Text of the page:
University of Leeds

Brotherton Library

Studying at the University of Leeds and becoming a member of Leeds University Union will provide you with an experience like no other. The campus nestled in the heart of Leeds is a hive of activity from world-class research to inspirational academic lectures and exceptional Union events. We have more than 300 clubs and societies for sports, dance, media, politics and volunteering.

How you'll spend your time

  • Lectures / seminars
  • Independent study
  • Placement
24%
76%

Year 1

27%
73%

Year 2

22%
78%

Year 3

How you'll be assessed

  • Written exams
  • Coursework
  • Practical exams
33%
67%

Year 1

8%
92%

Year 2

100%

Year 3

What do the numbers say for

Where there isn’t enough reliable data about this specific course, we’ve shown aggregated data for all courses at this university within the same subject area

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What do students think about this subject here?

Source: NSS

Here's how satisfied past students were – useful to refer to when you’re narrowing down your options. Our student score makes comparisons easier, showing whether satisfaction is high, medium or low compared to other unis.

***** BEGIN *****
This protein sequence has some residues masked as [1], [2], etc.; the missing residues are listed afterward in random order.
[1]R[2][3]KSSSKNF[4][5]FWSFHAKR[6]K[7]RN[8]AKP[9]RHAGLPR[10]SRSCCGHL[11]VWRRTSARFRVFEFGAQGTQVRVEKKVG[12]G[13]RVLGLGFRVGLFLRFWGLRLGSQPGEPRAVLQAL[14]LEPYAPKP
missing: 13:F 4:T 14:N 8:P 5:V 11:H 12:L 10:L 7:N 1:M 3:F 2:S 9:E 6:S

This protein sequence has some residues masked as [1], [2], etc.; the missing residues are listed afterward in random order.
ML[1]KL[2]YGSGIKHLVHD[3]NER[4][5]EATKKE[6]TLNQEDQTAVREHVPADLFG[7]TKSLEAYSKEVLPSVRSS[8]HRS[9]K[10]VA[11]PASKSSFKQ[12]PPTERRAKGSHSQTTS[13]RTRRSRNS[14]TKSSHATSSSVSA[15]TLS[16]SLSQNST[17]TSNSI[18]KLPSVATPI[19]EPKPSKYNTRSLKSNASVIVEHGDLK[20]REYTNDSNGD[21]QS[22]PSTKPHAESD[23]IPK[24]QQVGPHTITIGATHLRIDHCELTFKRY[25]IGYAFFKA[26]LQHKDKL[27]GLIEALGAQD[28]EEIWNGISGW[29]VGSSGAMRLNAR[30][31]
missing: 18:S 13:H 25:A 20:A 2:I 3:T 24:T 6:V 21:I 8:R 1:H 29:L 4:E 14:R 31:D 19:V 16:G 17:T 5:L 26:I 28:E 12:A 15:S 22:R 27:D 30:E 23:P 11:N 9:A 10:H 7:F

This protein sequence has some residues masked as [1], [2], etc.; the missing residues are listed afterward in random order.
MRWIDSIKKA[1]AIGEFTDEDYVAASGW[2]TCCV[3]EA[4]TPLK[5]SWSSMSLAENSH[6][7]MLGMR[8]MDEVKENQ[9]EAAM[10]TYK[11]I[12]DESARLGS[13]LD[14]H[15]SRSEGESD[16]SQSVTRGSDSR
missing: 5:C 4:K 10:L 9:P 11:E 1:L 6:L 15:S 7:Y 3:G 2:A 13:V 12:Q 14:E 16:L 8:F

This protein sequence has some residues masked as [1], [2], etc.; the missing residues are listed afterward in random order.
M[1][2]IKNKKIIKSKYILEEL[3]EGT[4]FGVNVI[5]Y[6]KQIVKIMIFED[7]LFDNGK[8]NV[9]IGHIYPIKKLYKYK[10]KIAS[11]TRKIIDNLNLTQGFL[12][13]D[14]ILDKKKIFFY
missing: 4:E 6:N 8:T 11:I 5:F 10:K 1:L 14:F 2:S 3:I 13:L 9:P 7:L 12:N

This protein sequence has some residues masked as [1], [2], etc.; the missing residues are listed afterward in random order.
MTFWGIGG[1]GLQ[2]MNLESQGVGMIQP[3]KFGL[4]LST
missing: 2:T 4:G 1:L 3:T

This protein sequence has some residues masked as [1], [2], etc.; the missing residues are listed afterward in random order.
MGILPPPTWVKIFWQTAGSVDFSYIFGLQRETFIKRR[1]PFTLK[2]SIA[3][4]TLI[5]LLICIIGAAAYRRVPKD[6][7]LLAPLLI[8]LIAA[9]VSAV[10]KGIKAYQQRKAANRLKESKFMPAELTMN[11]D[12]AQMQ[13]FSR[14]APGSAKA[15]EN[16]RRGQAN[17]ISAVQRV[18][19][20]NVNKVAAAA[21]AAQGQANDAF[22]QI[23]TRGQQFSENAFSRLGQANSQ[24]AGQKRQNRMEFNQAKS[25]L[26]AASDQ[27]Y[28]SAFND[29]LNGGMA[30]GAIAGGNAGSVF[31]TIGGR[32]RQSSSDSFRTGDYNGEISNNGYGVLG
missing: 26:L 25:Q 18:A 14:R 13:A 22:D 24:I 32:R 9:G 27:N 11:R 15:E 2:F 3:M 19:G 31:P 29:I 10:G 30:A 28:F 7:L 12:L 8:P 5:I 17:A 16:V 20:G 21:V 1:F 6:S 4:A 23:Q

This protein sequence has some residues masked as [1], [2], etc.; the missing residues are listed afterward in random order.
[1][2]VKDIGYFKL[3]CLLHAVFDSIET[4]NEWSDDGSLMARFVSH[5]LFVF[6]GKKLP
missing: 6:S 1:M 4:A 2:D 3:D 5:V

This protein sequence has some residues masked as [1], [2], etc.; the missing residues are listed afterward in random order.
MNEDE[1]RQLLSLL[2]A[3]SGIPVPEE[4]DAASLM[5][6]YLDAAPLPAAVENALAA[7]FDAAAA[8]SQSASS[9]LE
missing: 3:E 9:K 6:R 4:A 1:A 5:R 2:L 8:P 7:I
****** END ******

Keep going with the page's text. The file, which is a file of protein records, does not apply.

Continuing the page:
What do student satisfaction scores tell you?

Overall student satisfaction 96%
Student score 86% HIGH
Able to access IT resources

93%

Staff made the subject interesting

91%

Library resources are satisfactory

93%

Feedback on work has been helpful

87%

Feedback on work has been prompt

87%

Staff are good at explaining things

89%

Received sufficient advice and support

92%

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Who studies this subject?

Source: HESA

Start building a picture of who you could be studying with by taking a look at the profile of people that have studied this subject here in previous years.

UK / Non-UK
7% of students here are from outside the UK
Male / Female
86% of students are female
Full-time / Part-time
0% of students are part-time
Typical Ucas points
466 entry points typically achieved by students
2:1 or above
90% of students achieved a 2:1 or above
Drop-out rate
7% of students do not continue into the second year of their course